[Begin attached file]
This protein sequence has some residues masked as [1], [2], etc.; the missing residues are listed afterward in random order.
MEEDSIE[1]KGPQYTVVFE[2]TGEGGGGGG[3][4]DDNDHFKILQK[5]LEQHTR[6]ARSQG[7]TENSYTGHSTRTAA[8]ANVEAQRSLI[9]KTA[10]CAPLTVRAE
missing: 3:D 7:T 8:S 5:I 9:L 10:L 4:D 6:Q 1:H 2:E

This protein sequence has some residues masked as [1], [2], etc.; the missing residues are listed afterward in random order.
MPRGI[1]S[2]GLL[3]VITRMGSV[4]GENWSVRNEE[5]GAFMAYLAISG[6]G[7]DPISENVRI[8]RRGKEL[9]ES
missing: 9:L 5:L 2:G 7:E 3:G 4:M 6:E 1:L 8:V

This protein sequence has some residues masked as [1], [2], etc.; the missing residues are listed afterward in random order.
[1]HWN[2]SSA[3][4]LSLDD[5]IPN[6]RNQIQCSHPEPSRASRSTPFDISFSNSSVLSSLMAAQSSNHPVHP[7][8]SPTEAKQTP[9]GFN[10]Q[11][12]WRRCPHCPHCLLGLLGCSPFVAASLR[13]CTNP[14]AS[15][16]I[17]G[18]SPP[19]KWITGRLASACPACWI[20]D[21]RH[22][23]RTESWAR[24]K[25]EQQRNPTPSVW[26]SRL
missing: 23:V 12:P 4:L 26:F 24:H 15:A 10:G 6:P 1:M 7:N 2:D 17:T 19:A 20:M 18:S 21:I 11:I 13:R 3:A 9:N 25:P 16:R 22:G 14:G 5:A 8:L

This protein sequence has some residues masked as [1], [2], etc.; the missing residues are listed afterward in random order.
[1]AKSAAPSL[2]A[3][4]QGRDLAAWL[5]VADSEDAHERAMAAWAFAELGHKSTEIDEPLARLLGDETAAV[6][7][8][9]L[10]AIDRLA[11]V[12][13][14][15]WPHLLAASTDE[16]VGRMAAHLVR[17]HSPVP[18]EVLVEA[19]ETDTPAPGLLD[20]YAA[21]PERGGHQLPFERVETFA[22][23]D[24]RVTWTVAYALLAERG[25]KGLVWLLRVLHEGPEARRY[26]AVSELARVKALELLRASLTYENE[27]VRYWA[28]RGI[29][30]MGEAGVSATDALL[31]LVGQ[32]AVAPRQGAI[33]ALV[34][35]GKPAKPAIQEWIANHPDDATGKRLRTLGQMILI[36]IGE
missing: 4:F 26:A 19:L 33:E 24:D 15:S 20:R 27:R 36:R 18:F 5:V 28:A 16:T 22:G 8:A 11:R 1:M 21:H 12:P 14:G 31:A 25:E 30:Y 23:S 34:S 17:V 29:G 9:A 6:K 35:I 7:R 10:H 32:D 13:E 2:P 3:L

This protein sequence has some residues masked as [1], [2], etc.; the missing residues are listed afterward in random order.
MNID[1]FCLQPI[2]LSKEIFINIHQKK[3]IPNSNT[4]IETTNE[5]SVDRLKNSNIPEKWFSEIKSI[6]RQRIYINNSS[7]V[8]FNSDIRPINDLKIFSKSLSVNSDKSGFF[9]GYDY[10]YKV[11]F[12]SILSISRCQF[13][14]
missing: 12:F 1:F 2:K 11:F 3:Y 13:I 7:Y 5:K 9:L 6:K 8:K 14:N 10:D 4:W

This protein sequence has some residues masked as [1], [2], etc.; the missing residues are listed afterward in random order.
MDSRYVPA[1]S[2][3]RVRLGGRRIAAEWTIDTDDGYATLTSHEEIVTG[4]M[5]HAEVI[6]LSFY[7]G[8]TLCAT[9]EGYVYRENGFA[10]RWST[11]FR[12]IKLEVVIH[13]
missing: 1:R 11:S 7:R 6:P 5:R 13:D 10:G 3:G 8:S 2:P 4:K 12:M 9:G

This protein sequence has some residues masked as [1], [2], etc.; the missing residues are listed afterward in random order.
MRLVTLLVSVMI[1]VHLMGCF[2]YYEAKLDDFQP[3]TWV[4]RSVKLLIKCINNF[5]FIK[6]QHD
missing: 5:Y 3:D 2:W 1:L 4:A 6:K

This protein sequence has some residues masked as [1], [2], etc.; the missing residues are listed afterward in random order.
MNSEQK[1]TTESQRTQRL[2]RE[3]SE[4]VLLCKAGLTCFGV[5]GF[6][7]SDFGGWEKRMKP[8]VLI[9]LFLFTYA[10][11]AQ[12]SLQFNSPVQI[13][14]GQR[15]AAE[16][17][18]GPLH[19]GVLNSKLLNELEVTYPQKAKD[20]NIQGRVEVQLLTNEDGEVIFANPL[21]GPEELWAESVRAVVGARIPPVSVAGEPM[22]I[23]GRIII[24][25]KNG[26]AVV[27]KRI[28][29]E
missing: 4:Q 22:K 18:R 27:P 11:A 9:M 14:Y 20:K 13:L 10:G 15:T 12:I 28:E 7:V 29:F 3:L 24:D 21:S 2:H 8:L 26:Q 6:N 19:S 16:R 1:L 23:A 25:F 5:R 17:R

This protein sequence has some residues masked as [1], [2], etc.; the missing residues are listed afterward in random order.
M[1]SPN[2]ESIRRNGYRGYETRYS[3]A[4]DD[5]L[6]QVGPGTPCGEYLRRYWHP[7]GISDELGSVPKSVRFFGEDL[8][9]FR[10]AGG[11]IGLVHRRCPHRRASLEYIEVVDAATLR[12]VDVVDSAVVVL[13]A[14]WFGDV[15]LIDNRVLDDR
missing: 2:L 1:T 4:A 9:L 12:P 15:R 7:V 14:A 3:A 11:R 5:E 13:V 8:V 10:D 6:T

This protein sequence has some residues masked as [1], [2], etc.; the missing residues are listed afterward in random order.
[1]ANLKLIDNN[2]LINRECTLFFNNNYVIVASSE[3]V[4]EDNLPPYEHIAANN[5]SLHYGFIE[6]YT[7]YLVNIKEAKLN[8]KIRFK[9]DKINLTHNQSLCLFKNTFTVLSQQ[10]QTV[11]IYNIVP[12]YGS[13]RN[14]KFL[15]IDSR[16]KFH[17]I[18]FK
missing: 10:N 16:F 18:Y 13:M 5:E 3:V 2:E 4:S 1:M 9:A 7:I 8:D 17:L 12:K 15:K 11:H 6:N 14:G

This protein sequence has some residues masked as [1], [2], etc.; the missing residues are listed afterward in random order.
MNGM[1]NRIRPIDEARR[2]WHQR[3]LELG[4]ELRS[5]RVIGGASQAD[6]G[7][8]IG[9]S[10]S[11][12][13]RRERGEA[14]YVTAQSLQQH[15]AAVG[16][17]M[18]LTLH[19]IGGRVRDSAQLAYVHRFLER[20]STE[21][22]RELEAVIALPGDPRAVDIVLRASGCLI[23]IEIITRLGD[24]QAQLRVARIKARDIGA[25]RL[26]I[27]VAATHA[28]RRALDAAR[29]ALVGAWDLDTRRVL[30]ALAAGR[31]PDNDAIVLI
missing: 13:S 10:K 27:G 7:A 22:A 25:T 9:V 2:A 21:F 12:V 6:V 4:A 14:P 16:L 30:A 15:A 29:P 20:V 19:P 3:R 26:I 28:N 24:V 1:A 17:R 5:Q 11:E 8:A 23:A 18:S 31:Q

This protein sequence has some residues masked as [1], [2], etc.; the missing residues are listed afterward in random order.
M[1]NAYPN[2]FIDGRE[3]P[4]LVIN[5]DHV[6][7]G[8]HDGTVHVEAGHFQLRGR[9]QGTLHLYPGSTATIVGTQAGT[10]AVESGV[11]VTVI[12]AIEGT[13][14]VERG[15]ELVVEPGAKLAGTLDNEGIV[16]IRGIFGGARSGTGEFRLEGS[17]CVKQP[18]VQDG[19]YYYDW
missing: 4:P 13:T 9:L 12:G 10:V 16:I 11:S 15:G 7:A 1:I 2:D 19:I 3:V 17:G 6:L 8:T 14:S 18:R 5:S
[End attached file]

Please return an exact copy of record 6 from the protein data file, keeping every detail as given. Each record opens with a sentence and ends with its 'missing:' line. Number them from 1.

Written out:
This protein sequence has some residues masked as [1], [2], etc.; the missing residues are listed afterward in random order.
MDSRYVPA[1]S[2][3]RVRLGGRRIAAEWTIDTDDGYATLTSHEEIVTG[4]M[5]HAEVI[6]LSFY[7]G[8]TLCAT[9]EGYVYRENGFA[10]RWST[11]FR[12]IKLEVVIH[13]
missing: 1:R 11:S 7:R 6:P 5:R 13:D 10:G 3:G 8:S 2:P 4:K 12:M 9:G